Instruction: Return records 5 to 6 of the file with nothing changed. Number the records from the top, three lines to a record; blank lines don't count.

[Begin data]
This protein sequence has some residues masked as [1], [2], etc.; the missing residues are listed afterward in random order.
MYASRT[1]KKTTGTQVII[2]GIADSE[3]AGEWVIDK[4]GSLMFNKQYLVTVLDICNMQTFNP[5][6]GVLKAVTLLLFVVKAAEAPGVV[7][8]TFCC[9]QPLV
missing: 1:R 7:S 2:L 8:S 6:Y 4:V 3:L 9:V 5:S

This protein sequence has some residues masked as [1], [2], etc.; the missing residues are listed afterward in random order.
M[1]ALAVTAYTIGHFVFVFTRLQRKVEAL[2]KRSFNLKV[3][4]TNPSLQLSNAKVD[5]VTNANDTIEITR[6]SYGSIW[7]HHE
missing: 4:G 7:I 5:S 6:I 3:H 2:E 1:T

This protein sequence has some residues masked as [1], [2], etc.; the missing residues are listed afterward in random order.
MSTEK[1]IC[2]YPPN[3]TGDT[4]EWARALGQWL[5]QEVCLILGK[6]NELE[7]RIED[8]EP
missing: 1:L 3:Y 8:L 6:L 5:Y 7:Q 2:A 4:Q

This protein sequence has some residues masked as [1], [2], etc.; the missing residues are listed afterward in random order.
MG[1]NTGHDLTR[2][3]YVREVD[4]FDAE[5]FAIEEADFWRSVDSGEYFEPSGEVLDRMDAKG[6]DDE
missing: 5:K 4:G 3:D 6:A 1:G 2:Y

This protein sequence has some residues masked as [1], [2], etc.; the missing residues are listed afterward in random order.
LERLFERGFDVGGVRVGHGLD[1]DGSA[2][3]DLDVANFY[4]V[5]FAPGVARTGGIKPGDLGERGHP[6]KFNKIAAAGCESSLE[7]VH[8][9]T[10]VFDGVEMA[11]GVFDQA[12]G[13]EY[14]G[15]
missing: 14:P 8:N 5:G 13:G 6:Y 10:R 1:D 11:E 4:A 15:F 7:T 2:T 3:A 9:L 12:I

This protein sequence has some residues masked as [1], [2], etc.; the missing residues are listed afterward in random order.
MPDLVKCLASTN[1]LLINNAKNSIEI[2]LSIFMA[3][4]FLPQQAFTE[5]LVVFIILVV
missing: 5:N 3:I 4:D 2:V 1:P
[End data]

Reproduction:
This protein sequence has some residues masked as [1], [2], etc.; the missing residues are listed afterward in random order.
LERLFERGFDVGGVRVGHGLD[1]DGSA[2][3]DLDVANFY[4]V[5]FAPGVARTGGIKPGDLGERGHP[6]KFNKIAAAGCESSLE[7]VH[8][9]T[10]VFDGVEMA[11]GVFDQA[12]G[13]EY[14]G[15]
missing: 14:P 8:N 5:G 13:G 6:Y 10:R 1:D 11:E 4:A 15:F 7:T 2:T 3:A 9:L 12:I

This protein sequence has some residues masked as [1], [2], etc.; the missing residues are listed afterward in random order.
MPDLVKCLASTN[1]LLINNAKNSIEI[2]LSIFMA[3][4]FLPQQAFTE[5]LVVFIILVV
missing: 5:N 3:I 4:D 2:V 1:P